Skip to main content

Tissue-specific responses of antioxidant pathways to poor hygiene conditions in growing pigs divergently selected for feed efficiency

Abstract

Background

Poor hygiene of housing induces a systemic inflammatory response. Because inflammation and oxidative stress are processes that can sustain each other, the ways pigs are able to activate their antioxidant defenses are critical for production performance and health during periods when the immune system is solicited. Selection for production performance can also influence reactive oxygen species (ROS) production and expression levels of genes involved in cellular response to oxidative stress in different tissues. To establish the extent by which poor hygiene and selection for feed efficiency affected redox status, pigs divergently selected for residual feed intake (RFI) were housed in poor or good hygiene during 6 weeks. At the end, blood was collected in all pigs, and half of them were killed for tissue sampling. The remaining pigs were reared in good hygiene conditions during a recovery period of 7–8 weeks.

Results

At week 6, poor hygiene was associated with a lower total antioxidant capacity assessed by plasma ferric reducing ability in all pigs, and with greater plasma levels of hydrogen peroxides in the high RFI pigs (less efficient). Adipose tissue of high RFI pigs exhibited higher activities of catalase and glutathione reductase, and greater thiobarbituric acid reactive substances (TBARS) concentrations when compared with the low RFI pigs (more efficient). Poor hygiene conditions activated the antioxidant enzymes activities (glutathione reductase, superoxide dismutase and catalase) in adipose tissue of both lines, but led to higher ROS production by mature adipocytes isolated from the high RFI pigs only. In liver and muscle, there were only minor changes in antioxidant molecules due to genetics and hygiene conditions. After the resilience period, adipose tissue of pigs previously challenged by poor hygiene maintained higher antioxidant enzyme activities, and for the high RFI line, displayed higher TBARS concentrations.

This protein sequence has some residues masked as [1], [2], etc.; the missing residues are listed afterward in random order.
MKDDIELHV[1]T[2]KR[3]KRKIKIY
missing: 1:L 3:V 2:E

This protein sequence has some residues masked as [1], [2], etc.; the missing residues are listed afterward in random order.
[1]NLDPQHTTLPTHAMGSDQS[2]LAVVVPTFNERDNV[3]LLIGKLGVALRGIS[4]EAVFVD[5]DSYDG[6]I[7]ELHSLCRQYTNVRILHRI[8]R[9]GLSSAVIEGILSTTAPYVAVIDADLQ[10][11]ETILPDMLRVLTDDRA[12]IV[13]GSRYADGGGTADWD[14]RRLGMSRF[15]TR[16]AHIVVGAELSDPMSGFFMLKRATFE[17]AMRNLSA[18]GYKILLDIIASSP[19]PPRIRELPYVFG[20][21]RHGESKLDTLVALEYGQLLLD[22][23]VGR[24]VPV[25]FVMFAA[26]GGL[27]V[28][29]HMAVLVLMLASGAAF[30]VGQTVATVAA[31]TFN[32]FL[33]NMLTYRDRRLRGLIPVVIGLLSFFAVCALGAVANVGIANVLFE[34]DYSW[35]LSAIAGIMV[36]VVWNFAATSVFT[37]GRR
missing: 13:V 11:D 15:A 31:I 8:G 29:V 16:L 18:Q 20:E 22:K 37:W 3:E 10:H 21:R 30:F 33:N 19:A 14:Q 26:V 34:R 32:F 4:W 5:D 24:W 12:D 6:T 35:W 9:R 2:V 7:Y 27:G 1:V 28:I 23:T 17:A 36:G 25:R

Conclusions

Pigs selected for improved feed efficiency showed a lower susceptibility to oxidative stress induced by poor hygiene conditions. This could led to a lower inflammatory response and less impaired growth when these pigs are facing sanitary challenges during the production period.

Background

Poor hygiene and the non-respect of biosecurity rules in commercial farms favor the occurrence of diseases and subclinical diseases. The housing environment through the continual exposition to dust, ammonia, microbial and antigens pressure is thus a determinant of production performance and health of pigs [1, 2]. Poor hygiene of housing impairs nutrient digestibility, feed intake, growth rate, and in fine, feed efficiency [3, 4]. It also induces a systemic inflammatory response, so that elevated concentration of haptoglobin, an acute phase protein found in plasma during inflammation and infection, and higher numbers of lymphocytes and granulocytes have been observed in blood formula of pigs housed in poor hygiene conditions [4, 5]. Inflammation and oxidative stress are correlated physiological processes. Indeed, superoxide radicals are formed by the NADPH oxidase from activated immune cells during inflammatory reactions, while oxidants are activators of the NF-κB pathway triggering inflammation [6]. Oxidative stress arises when the generation of reactive oxygen species (ROS) overwhelm the endogenous antioxidant defenses. These defenses rely on molecules of high (enzymes) and low (glutathione and vitamins) molecular weights, which can reduce the formation and/or scavenge oxidants and prevent oxidative stress.

Importantly, genetic selection for production performance traits may also affect mitochondrial functionality, ROS production, and the expression profiles of genes involved in the cellular response to oxidative stress. Among production traits, feed efficiency has received regain interest because 60–70% of total production costs in farm animals is based on feed. Higher levels of ROS production and oxidized mitochondrial proteins have been found in muscle of low feed efficient chickens [7], and the studies also suggest the existence of tissues-specific regulatory mechanisms on mitochondria protein expressions in these animals. In healthy and resting pigs, ROS production in mitochondria was higher in semitendinosus muscle of the less efficient pigs selected for high residual feed intake (RFI) when compared with more efficient pigs selected for low RFI [8]. However, hydrogen peroxides production was similar in the longissimus muscle and liver of both lines [8]. Genes coding for antioxidant enzymes also exhibited differential expression levels in healthy pigs from the high or low RFI lines, and differences between lines were tissue-specific [9]. When housed in degraded hygiene conditions, growth performance and health were more affected in the high RFI pigs than in the low RFI pigs [5]. We hypothesized that these differences to cope with the inflammation generated by poor environmental hygiene may be due to line-associated differences in the ability to cope with oxidative stress. Therefore, the objectives of this study were to investigate oxidative production and antioxidant capacities of genetically divergent RFI pigs considered in basal and immune-stimulated conditions. The way different tissues participated to mitigate oxidative stress when those pigs were facing poor hygiene conditions, was also considered.